In his written opinion, U.S. District Judge Terrence McVerry said the government waited far too long to try to enforce Clean Air Act regulations against EME, the power plant’s current owner. EME is a subsidiary of California-based Edison International. Chicago-based Midwest Generation operates the plant.
Filed last January in the U.S. District Court for the Western District of Pennsylvania by the U.S. Environmental Protection Agency and the states of Pennsylvania, New Jersey and New York, the suit accused the company of violating the CAA by carrying out major modifications at Homer City between 1991 and 1996 without installing state-of-the-art emissions controls.
The judge noted that New York State Electric and Gas Corp. co-owned the power plant from January 1968 to June 1998. Pennsylvania Electric Company also was a co-owner from January 1968 until March 1999, and also operated the facility during the same timeframe. EME purchased Homer City in 1999 and Midwest Gen has operated it ever since.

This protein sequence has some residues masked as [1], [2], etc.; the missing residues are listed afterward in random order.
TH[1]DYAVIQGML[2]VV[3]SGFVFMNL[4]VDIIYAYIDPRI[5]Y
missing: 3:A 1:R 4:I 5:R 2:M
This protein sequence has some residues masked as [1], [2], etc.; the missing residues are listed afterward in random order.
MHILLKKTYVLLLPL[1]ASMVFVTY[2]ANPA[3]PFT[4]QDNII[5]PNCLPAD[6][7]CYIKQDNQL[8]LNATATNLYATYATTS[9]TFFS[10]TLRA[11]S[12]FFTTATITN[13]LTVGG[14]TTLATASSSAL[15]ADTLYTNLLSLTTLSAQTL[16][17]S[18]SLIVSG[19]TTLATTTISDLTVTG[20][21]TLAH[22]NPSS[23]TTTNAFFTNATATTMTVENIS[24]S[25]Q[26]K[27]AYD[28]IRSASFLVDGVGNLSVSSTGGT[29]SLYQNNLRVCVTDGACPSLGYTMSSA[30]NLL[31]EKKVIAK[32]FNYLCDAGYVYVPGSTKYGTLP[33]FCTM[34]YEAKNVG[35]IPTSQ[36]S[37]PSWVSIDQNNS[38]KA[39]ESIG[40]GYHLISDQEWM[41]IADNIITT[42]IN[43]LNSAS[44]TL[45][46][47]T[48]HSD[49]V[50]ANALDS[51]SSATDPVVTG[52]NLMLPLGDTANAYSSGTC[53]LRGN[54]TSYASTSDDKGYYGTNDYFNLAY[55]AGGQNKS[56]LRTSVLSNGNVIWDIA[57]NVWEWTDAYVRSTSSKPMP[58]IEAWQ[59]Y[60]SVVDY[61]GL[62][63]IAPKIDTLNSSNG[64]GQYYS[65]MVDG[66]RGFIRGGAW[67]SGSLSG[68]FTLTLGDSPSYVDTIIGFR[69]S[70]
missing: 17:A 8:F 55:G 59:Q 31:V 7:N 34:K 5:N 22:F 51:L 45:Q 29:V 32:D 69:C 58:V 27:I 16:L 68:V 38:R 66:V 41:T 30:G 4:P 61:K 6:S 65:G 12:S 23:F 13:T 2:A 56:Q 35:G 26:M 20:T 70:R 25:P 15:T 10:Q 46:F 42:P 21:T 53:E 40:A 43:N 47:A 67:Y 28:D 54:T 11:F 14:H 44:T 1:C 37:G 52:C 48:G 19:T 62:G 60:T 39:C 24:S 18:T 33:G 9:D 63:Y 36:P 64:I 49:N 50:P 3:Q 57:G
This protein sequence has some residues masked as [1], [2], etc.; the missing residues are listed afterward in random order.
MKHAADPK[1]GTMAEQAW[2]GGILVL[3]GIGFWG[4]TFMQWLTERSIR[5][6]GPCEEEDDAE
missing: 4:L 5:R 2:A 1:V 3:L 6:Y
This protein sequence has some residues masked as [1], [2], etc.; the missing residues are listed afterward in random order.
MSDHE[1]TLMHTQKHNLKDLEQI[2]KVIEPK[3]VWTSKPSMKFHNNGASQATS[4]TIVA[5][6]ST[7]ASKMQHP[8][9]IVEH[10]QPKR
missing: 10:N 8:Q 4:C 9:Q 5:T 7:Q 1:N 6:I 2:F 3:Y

In August 1991, the judge recounted, NYSEG and PENELEC undertook a multimillion-dollar project to replace the economizer on Unit 2, which included modification of the backpass gas ductwork and installation of new reheat temperature control dampers and internal boiler supports and related work. In March 1994, the former owners mounted a similar project to replace the economizer on Unit 1. Additional repairs were made in 1995 and 1996 as well.
For many years, McVerry said, “environmental regulators took no action to challenge the 1991, 1994, 1995 or 1996 projects as improper.” Finally, the EPA issued a notice and finding of violation to EME/Midwest Gen on June 12, 2008.
By that time, he said, the statute of limitations had expired on many of the alleged pollution violations.
A Midwest Gen spokesman said he was pleased but not surprised by the ruling, adding it was consistent with similar recent decisions. The plaintiffs have not said if they will appeal.